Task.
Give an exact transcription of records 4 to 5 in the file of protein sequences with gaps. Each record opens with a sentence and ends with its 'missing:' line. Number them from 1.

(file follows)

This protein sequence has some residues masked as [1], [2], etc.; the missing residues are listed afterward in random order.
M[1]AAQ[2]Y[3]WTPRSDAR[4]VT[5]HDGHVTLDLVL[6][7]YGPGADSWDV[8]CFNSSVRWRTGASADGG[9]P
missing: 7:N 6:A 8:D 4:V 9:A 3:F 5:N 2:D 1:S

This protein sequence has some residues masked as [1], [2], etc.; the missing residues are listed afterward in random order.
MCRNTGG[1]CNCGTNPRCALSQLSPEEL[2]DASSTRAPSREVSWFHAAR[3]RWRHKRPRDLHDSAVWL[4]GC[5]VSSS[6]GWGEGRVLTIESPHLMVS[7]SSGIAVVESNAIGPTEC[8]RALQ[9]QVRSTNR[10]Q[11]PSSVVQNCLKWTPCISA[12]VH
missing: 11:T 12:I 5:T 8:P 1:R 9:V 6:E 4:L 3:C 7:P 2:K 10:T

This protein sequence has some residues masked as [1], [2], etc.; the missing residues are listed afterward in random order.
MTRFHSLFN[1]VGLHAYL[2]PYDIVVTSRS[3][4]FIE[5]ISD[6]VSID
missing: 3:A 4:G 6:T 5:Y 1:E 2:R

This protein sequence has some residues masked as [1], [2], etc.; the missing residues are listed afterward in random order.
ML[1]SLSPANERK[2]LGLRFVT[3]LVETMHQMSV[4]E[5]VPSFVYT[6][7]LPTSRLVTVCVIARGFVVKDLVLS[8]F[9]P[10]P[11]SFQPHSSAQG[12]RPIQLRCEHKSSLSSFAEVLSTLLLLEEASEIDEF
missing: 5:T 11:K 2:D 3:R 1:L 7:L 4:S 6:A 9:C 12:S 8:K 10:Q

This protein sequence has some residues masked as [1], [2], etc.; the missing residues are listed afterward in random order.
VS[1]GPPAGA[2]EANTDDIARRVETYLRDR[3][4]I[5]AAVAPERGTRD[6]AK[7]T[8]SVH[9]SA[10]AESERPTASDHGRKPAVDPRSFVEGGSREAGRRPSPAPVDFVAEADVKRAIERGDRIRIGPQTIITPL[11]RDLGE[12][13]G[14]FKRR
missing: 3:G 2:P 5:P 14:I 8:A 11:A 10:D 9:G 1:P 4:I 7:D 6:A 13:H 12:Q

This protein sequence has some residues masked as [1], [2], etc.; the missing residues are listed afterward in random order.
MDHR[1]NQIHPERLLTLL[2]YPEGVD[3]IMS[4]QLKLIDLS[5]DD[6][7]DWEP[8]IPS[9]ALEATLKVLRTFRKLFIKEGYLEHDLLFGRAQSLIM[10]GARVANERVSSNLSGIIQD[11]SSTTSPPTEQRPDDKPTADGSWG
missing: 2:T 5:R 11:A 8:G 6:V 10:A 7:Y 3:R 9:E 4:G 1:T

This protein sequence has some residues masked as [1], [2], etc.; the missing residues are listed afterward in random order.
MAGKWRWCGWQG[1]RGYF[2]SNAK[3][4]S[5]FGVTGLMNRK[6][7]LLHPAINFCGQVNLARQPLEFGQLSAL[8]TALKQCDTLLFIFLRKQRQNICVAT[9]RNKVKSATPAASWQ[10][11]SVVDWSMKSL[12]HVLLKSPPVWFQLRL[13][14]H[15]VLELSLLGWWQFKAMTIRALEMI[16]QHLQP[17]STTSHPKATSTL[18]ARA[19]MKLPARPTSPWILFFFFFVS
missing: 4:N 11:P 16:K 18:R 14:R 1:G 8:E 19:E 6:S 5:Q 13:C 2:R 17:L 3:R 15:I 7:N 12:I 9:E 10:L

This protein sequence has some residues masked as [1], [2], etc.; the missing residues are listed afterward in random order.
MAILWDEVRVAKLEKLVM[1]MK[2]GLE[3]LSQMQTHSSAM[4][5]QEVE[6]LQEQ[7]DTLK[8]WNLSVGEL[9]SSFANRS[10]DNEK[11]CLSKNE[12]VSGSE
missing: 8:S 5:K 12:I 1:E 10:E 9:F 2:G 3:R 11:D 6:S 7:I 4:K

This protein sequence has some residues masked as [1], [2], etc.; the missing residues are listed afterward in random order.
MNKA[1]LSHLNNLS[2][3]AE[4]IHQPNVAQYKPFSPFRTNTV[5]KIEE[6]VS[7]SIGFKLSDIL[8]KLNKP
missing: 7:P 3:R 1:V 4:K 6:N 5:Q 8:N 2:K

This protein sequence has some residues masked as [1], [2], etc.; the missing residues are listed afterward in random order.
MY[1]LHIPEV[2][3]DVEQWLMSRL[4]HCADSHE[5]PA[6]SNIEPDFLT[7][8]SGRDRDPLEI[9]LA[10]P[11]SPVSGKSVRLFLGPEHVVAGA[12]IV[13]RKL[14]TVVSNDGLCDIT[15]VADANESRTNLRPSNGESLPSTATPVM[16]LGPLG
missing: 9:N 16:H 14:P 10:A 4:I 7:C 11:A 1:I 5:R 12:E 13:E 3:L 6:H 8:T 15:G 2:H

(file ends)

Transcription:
This protein sequence has some residues masked as [1], [2], etc.; the missing residues are listed afterward in random order.
ML[1]SLSPANERK[2]LGLRFVT[3]LVETMHQMSV[4]E[5]VPSFVYT[6][7]LPTSRLVTVCVIARGFVVKDLVLS[8]F[9]P[10]P[11]SFQPHSSAQG[12]RPIQLRCEHKSSLSSFAEVLSTLLLLEEASEIDEF
missing: 5:T 11:K 2:D 3:R 1:L 7:L 4:S 6:A 9:C 12:S 8:K 10:Q

This protein sequence has some residues masked as [1], [2], etc.; the missing residues are listed afterward in random order.
VS[1]GPPAGA[2]EANTDDIARRVETYLRDR[3][4]I[5]AAVAPERGTRD[6]AK[7]T[8]SVH[9]SA[10]AESERPTASDHGRKPAVDPRSFVEGGSREAGRRPSPAPVDFVAEADVKRAIERGDRIRIGPQTIITPL[11]RDLGE[12][13]G[14]FKRR
missing: 3:G 2:P 5:P 14:I 8:A 11:A 10:D 9:G 1:P 4:I 7:D 6:A 13:H 12:Q